Microsoft Corp.'s PowerPoint Viewer is a viewer for full-featured presentations created in PowerPoint 97 and later versions. PowerPoint Viewer 2003 is freely downloadable from Microsoft's website at the following URL.
Remote exploitation of an integer overflow vulnerability in Microsoft Corp.'s PowerPoint Viewer 2003 could allow an attacker to execute arbitrary code in the context of the user running the application.
This vulnerability specifically exists when handling CString objects embedded in a PowerPoint presentation file. An issue in this object results in a very small amount of buffer being allocated while a very large amount of data is copied into it. This leads to an exploitable heap-based buffer overflow.
Exploitation allows an attacker to execute arbitrary code in the context of a user opening a malicious presentation using Microsoft PowerPoint Viewer 2003. In order to exploit this vulnerability, an attacker must persuade, or otherwise force, a targeted user to open such a document. This could be accomplished using a direct URL, an e-mail, an instant message, or even by hijacking a trusted site.
iDefense has confirmed that pptview.exe file version 11.0.5703.0 and file version 11.0.6566.0, as included in Microsoft Office 2003 SP2, are vulnerable. Other versions are also likely to be affected.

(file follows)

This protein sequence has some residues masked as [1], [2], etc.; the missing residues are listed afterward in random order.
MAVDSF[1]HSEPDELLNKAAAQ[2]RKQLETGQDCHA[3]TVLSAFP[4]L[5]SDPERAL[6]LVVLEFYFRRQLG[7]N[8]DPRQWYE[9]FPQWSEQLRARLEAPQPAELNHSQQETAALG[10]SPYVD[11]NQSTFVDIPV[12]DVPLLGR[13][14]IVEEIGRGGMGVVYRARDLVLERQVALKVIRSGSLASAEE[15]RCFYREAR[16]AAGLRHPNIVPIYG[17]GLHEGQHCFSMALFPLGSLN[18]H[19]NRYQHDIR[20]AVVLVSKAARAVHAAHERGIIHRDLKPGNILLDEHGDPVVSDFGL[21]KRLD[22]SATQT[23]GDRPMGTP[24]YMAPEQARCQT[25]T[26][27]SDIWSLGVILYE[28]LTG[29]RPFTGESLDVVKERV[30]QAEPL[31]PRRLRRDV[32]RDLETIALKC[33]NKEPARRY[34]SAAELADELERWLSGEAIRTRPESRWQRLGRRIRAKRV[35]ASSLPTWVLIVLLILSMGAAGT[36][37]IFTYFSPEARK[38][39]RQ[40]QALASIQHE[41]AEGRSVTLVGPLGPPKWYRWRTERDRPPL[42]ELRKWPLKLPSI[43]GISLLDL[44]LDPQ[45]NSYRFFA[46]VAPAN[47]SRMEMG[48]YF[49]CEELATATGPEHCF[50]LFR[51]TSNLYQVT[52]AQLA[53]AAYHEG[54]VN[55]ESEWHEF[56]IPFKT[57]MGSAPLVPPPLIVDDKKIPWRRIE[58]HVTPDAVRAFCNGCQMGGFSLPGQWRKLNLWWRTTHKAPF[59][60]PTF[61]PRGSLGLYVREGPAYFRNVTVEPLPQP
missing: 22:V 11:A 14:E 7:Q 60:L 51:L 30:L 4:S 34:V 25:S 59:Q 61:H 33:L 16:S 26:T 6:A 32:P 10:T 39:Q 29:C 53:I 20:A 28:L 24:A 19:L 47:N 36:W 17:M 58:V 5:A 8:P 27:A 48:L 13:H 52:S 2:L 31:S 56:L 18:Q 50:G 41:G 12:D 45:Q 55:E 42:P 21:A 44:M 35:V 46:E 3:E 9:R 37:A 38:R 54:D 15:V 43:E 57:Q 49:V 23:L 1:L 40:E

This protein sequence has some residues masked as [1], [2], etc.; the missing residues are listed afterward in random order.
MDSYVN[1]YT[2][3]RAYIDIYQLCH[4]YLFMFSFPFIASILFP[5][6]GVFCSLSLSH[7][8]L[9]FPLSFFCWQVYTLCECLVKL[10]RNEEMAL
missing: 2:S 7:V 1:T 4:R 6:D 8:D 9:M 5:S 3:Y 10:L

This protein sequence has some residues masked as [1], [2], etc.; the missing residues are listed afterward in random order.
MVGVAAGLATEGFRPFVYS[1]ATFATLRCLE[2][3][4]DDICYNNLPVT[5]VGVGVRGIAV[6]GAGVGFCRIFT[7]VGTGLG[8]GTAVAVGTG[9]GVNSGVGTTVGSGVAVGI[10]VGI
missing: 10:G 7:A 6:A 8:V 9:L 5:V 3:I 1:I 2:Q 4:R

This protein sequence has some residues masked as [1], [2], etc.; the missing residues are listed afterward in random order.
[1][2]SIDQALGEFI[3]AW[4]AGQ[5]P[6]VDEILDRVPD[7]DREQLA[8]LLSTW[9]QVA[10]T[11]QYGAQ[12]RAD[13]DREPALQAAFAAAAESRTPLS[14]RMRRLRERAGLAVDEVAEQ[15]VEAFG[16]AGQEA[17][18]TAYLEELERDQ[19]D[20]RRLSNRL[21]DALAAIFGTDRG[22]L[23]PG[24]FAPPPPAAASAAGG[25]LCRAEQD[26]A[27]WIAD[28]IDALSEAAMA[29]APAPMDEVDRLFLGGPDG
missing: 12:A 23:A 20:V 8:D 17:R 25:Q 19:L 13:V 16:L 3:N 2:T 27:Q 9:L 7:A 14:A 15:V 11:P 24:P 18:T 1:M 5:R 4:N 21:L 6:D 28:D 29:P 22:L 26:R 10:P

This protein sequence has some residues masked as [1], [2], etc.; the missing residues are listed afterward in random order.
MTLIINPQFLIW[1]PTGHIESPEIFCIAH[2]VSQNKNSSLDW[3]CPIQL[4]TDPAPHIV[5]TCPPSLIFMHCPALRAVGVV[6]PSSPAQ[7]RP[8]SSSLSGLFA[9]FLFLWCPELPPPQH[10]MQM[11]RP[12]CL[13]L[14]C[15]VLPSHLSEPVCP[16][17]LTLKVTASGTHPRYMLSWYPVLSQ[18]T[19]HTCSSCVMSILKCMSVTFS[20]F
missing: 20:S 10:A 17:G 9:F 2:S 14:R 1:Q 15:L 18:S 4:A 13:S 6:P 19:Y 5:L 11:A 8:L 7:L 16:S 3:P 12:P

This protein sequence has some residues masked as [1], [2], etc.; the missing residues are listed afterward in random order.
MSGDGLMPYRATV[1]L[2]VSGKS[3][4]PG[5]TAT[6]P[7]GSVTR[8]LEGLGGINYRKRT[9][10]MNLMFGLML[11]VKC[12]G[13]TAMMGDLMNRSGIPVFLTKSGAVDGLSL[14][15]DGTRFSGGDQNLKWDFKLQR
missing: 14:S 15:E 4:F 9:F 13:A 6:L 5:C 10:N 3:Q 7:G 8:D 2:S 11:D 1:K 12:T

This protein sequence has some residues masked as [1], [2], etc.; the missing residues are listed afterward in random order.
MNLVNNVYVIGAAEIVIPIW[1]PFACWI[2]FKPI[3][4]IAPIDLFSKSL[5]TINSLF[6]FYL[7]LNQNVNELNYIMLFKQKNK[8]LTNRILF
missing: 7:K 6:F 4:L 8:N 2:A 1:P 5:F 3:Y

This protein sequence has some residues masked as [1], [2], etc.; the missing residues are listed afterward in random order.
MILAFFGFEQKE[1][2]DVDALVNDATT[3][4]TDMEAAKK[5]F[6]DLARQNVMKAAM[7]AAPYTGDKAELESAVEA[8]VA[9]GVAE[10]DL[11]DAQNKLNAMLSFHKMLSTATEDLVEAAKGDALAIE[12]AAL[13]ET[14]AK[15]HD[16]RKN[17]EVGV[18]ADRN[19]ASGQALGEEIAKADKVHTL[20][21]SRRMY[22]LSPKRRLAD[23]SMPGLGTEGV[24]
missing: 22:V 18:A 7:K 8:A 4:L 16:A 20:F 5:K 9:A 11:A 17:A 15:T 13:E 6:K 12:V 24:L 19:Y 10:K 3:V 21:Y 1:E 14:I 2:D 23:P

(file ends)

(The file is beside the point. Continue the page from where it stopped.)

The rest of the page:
Version 11.0.8164.0 of pptview.exe, as included in Microsoft Office 2003 SP3, does not appear to be affected.
iDefense is currently unaware of any effective workaround for this issue.
Microsoft has officially addressed this vulnerability with Security Bulletin MS08-051. For more information, consult their bulletin at the following URL.
The Common Vulnerabilities and Exposures (CVE) project has assigned the name CVE-2008-0120 to this issue. This is a candidate for inclusion in the CVE list (http://cve.mitre.org/), which standardizes names for security problems.
09/28/2007 Initial vendor notification
09/28/2007 Initial vendor response
08/12/2008 Coordinated public disclosure
This vulnerability was reported to iDefense by Ruben Santamarta from Reversemode.com.
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